In standards-based learning, students typically receive multiple scores for each learning target as they are assessed and re-assessed throughout the grading period. In order to figure out their overall score for the learning target, admins must decide which of several calculation modes to use.
The calculation mode is chosen when creating or editing a standards-based scale at
Main > Grading Scales > Create Standards-based Scale or
Main > Grading Scales > edit
The standards-based grading scale calculation modes are:
- Median of Recent Scores
- Decaying Weights
- Power Law
- Mode of Recent Scores
- Average of Recent Scores
Except for Power Law and Highest, each mode requires that admins select how many of the most recent scores are included in the data set for the calculation. This helps ensure students are not negatively impacted by low scores when they are first introduced to a topic.
This mode uses the median, or middle score, of the sorted most recent scores. For example, if the number of recent scores to consider is 9, and a student has received at least nine scores for a learning target, then these scores are sorted high to low, and the middle value, the 5th score, is selected as the standards-based grade for this learning target.
|Example: 4, 4, 3, 3, 3, 2, 2, 2, 1|
|The student receives a 3 because 3 is in the middle of the data set.|
If there are fewer scores than the number of scores to consider, then the median of the available scores is selected. For example, if there were only 7 scores for a learning target, but the number of recent scores to be considered is 9, then they would be ordered high to low, and the 4th score would be selected as the standards-based grade for the learning target.
|Example: 4, 3, 3, 2, 2, 2, 1|
|The student receives a 2 because two is in the middle of the data set.|
When there is an even number of scores, the median is the average of the two middle scores. For example, if the student receives 8 scores for a learning target, then the median is the average of the 4th and 5th score.
|Example: 4, 3, 3, 3, 2, 2, 1, 1|
|The student would receive a 2.5 (the average between 2 and 3).|
This mode orders recent scores from newest to oldest, and calculates a score, based on assigned weights. Weights are assigned by age allowing for more recent student performance to factor more greatly into the overall score, if desired. The algorithm used is (Score1*Weight1)+(Score2*Weight2)... divided by (Weight1 + Weight2…)
|Example: For scores 3, 2, 3, 2, 1 with corresponding weights 40, 20, 17, 13, and 10|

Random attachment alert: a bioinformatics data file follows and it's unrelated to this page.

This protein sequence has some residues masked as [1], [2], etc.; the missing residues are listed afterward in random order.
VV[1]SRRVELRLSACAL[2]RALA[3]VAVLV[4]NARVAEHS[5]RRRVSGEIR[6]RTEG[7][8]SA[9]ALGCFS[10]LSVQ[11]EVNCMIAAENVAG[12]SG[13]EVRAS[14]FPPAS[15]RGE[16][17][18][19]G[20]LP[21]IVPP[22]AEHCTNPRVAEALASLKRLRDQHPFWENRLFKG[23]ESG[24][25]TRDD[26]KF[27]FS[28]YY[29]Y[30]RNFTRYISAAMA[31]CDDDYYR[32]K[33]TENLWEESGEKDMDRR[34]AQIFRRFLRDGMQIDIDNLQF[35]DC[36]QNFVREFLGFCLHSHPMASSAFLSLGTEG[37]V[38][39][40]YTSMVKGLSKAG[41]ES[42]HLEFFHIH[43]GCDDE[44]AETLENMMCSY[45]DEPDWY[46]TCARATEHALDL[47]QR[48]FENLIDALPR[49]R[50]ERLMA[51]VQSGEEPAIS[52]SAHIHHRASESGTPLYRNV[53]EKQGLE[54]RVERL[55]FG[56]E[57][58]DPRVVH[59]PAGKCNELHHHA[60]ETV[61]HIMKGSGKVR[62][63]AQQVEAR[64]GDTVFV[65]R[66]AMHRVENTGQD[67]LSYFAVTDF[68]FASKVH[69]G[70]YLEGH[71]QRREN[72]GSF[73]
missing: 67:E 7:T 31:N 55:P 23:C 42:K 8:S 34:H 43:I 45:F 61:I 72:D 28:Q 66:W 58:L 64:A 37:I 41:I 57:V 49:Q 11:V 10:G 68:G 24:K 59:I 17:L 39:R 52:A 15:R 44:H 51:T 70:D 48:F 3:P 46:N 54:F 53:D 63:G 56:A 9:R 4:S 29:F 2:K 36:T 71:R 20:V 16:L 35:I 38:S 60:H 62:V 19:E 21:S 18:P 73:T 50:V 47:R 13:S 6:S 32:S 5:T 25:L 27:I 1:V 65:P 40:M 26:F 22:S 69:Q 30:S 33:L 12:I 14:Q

|The student’s score is calculated as 247/100=2.47.|
The algorithm can work if fewer scores are available than the number set. For example, if the same setup is used, and a student only has two assignments on a target, the most recent would be worth 40/60, the next would be worth 20/60.
|Example: For score 3, 2 with corresponding weights 40, 20, 17, 13, and 10|
|The students score is calculated as 160/60 = 2.67.|
This mode is similar to Decaying Weights, but instead of having an admin choose the weights of each score, a statistical formula determines the weights based on the total number of assignments. Similar to any algorithms that use the most recent scores, students are not negatively impacted by low scores early on. The major drawback of power law is that it is very difficult to explain to students, parents, and staff. Parents can view a list of scores but will be unable to determine how the score for a particular learning target was calculated.
|Example: 1, 2, 2, 3|
|The student receives a 2.76 based on the algorithm.|
This mode generates a list of the student’s most recent scores; of that set, the score the student has received the most often will be their score for the learning target.
|Example: 3, 3, 2, 2, 2|
|The student will receive a 2 because the student received three 2s and two 3s. 2 is the most frequent score, or the mode.|
If multiple scores have the same frequency, the admin must decide whether the most recent or the highest score should be selected.
|Example: 2, 3, 3, 2, 1 (Listed most recent to oldest)|
|If the most recent score is prioritized, the student receives a 2. If the highest score is prioritized, the student receives a 3.|
This mode should be selected with caution. If a student is assessed with scores 3, 2, 2, 1, 1, 1, they would receive a 1, even though they have shown clear improvement in their recent scores.
This mode uses the highest earned score out of the data set. This mode may be selected based on the idea that once a student demonstrates a certain level, then he or she has achieved that level. However, a single data point may act as an outlier and not give a good representation of a student’s true level.
|Example: 2, 2, 2, 4, 2|
|The student receives a 4 even though they have mostly been assessed at level 2.|
This mode calculates a simple average (mathematical mean) of the recent scores. The scores are added together and divided by the total number of scores being considered. This mode is susceptible to outliers and may disproportionately punish students who struggle early on but later show improvement.
|Example: 3, 2, 3, 2, 1|
|The student’s score is calculated as (3+2+3+2+1)/5 = 2.2.|